Worried about finding healthy eats while your family visits national parks this summer? Fret not, the First Lady’s healthy diet initiative has got your back.
The National Park Service, as part of Michelle Obama’s Let’s Move campaign, recently announced its new nationwide “Healthy Parks, Healthy People” plan: a list of food guidelines and standards for healthy options at more than 250 locations across national parks.
“Traditional favorites such as hot dogs and ice cream will remain, but the new standards will provide additional choices, such as fish tacos and yogurt parfaits, for the 23 million people who buy meals in national parks each year,” said National Park Service Director Jonathan Jarvis in a press release.
Options include items like lentil soup, bison hot dogs and fresh produce from local farms. Grand Canyon South Rim and Yellowstone National park are among a handful of sites already offering healthier fair.
To find out more, view the standards here.
Tell us: What do you think of the healthy park initiative?
It’s becoming more common to see parents eliminating foods or food groups from their healthy child’s diet. Even superstar mom Gwenyth Paltrow reportedly cut all gluten and carbs from her kids’ diets. Is it a good idea for parents to make drastic dietary changes without medical supervision?
We’re not talking about a child who is allergic to a food or needs to avoid it due to a medical reason. Parents are eliminating food groups like gluten, carbs, sugar, eggs or milk because they feel they aren’t healthy. Perhaps they spoke to “specialists” who advised them to do so or they made their own decision based on views they’ve seen in the media. (Oftentimes, these recommendations are geared towards adults, not kids.) They may also decide to follow a hot trend that isn’t scientifically sound.
According to this US Weekly article, Paltrow states that all the doctors, nutritionists and health-conscious folks she’s approached agree that gluten isn’t healthy. However, most registered dietitians agree that gluten shouldn’t be avoided if not medically warranted, especially in children.
Are you a rum and diet Coke drinker or do you prefer a calorie-free cocktail blend made with artificial sweeteners? Whichever is your poison, recent studies have found that consuming artificial sweeteners with your booze can make you tipsy faster.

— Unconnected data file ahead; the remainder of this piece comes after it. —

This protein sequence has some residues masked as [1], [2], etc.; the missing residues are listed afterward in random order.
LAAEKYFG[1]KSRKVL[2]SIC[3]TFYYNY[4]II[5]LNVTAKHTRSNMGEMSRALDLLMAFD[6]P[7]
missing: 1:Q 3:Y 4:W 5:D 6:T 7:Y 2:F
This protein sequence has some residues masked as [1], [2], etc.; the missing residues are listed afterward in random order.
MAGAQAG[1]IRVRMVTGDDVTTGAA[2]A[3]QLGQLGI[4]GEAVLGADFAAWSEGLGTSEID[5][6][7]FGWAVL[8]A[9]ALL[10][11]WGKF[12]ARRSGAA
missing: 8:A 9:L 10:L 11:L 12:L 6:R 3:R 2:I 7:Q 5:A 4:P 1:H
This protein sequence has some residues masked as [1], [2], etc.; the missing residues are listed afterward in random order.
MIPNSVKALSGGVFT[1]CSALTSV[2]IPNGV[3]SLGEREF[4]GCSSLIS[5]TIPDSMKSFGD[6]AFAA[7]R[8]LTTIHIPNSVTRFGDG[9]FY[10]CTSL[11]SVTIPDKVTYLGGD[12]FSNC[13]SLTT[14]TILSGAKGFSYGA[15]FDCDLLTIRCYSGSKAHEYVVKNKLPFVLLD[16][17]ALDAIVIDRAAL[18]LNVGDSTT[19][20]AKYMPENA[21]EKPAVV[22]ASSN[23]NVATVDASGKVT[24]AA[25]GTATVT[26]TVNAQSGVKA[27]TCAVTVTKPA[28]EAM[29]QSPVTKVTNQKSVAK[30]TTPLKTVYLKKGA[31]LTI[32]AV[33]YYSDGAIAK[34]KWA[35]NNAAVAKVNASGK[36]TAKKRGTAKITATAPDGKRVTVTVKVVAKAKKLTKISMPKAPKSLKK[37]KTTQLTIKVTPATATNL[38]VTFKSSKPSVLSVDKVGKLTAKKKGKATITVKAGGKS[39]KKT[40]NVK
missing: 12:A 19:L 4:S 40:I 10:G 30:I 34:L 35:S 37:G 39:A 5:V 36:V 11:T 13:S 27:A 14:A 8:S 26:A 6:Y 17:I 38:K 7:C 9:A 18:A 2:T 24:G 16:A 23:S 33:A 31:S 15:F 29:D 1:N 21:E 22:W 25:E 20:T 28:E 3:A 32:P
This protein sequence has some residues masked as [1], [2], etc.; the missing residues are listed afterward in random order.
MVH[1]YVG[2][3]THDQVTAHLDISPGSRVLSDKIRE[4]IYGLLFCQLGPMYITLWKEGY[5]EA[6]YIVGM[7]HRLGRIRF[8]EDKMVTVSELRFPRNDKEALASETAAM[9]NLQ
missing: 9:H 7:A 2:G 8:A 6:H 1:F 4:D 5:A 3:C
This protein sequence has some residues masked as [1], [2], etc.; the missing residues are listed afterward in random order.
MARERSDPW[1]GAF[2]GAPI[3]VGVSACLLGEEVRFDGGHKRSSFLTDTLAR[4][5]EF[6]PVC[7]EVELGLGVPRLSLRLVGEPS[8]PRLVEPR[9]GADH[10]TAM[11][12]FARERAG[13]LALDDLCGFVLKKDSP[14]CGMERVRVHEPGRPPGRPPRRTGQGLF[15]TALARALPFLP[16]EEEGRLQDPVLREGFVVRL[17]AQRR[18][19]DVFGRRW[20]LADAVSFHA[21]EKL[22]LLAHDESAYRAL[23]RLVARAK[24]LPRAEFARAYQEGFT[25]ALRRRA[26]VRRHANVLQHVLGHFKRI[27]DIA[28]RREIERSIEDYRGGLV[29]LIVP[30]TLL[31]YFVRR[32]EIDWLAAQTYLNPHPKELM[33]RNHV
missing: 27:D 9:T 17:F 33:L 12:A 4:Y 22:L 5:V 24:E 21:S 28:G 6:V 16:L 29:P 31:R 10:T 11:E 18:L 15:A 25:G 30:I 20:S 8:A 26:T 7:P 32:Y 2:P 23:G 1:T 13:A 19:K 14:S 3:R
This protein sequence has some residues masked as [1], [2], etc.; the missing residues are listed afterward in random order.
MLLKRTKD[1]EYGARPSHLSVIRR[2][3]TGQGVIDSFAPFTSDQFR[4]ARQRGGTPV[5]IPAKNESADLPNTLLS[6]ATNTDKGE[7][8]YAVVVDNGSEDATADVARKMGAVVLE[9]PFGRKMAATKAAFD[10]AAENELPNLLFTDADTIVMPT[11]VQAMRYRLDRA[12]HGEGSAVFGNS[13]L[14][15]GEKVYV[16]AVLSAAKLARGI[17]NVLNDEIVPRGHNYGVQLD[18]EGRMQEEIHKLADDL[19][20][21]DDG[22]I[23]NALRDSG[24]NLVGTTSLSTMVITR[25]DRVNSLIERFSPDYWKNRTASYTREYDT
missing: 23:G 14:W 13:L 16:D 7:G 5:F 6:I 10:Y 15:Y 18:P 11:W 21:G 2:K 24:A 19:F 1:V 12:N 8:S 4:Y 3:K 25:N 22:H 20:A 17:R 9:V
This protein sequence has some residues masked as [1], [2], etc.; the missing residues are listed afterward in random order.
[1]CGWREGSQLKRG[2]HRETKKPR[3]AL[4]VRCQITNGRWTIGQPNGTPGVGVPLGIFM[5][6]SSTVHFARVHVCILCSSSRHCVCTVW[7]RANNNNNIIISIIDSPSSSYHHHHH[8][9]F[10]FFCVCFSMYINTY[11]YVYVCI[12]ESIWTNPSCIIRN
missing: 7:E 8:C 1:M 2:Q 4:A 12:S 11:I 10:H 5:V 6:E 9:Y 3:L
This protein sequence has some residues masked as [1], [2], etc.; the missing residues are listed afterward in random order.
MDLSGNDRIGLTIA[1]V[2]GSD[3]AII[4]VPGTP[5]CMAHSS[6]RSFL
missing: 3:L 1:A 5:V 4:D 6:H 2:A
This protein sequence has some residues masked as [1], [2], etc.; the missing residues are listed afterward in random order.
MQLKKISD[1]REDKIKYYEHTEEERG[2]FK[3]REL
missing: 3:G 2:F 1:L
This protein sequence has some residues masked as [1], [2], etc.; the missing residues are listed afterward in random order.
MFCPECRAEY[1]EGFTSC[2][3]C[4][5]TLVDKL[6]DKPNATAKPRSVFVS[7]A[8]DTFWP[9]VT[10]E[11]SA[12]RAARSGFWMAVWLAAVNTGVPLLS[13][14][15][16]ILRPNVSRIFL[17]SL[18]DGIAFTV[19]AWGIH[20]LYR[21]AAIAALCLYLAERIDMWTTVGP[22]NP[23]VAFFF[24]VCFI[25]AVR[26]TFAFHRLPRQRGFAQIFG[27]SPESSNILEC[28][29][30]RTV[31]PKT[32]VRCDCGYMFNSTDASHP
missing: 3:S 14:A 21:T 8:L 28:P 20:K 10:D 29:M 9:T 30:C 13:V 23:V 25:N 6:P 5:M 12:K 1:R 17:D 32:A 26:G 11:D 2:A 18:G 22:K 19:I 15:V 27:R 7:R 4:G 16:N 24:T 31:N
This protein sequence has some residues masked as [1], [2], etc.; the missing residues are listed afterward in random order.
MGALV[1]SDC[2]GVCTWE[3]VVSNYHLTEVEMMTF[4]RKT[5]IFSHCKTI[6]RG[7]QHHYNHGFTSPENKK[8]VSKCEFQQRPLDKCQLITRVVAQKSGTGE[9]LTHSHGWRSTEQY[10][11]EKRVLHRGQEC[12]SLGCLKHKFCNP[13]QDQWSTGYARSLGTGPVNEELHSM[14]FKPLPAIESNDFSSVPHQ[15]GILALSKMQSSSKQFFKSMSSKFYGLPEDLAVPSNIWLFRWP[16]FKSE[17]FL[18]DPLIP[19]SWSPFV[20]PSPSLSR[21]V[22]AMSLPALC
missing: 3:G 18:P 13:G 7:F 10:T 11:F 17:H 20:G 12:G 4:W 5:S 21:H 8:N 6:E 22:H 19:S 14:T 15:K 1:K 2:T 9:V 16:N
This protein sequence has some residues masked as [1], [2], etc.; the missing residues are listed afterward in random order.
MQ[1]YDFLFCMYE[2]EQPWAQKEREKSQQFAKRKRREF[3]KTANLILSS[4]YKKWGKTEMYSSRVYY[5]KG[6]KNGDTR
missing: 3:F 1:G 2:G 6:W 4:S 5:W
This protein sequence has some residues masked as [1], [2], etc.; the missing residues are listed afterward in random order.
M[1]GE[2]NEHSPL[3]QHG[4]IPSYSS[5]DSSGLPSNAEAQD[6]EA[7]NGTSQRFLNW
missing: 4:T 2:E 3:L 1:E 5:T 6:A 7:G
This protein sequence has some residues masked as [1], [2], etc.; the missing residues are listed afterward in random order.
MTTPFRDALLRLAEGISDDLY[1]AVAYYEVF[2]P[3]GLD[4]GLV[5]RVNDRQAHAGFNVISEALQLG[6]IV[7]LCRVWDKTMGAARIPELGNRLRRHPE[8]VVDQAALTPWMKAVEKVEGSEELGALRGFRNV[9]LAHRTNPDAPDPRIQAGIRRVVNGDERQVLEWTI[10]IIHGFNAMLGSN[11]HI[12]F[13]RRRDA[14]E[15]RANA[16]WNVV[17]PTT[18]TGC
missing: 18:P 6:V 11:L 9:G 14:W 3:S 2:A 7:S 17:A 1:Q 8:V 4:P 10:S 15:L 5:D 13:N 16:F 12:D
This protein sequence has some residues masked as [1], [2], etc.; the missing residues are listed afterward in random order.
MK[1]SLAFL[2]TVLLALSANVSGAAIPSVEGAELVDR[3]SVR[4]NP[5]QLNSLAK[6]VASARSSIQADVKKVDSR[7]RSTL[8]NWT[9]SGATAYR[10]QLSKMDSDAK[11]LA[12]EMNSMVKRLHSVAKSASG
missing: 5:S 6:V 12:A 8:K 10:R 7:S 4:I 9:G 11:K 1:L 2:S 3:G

A 2006 study found that mixing vodka with a diet beverage containing artificial sweetener verses a sugar-sweetened beverage got folks drunk 15 minutes faster. Those downing the cocktail with artificial sweeteners also had a higher blood alcohol concentration by 0.02.
Although the recent study conducted by Northern Kentucky University had a pretty small sample size (about 16 subjects), the results pointed to the same conclusion. Researchers determined that sugar-sweetened alcohol is absorbed slower into the blood while the artificial stuff doesn’t hinder alcohol absorption.
While you may think that sticking to calorie free mix-ins like seltzer may be a better option, a 2007 study found that carbonated drinks cause alcohol to be absorbed quicker compared with flat mixers like orange and cranberry juice.
No stranger to friendly food competition, Anne Burrell is a seasoned restaurant chef known for her no-nonsense mentorship of a team of recruits on Worst Cooks in America and eager executive-chef hopefuls on Chef Wanted. In Washington, D.C. yesterday, she donned her chef’s hat for a worthy cause, taking the stage next to Iron Chef Jose Garces for a good-natured cook-off in the Great American School Lunch Challenge. This contest, in concert with the Partnership for a Healthier America, celebrates the work of Let’s Move!, an effort headed by First Lady Michelle Obama to reduce the rates of childhood obesity in the United States through a multi-layered plan which includes access to healthy school lunches. It was up to chefs Anne and Jose to work within the confines of a limited budget and dietary restrictions to turn out deliciously wholesome dishes that were not only nutritionally sound but also appealing to kids and their perhaps picky palates.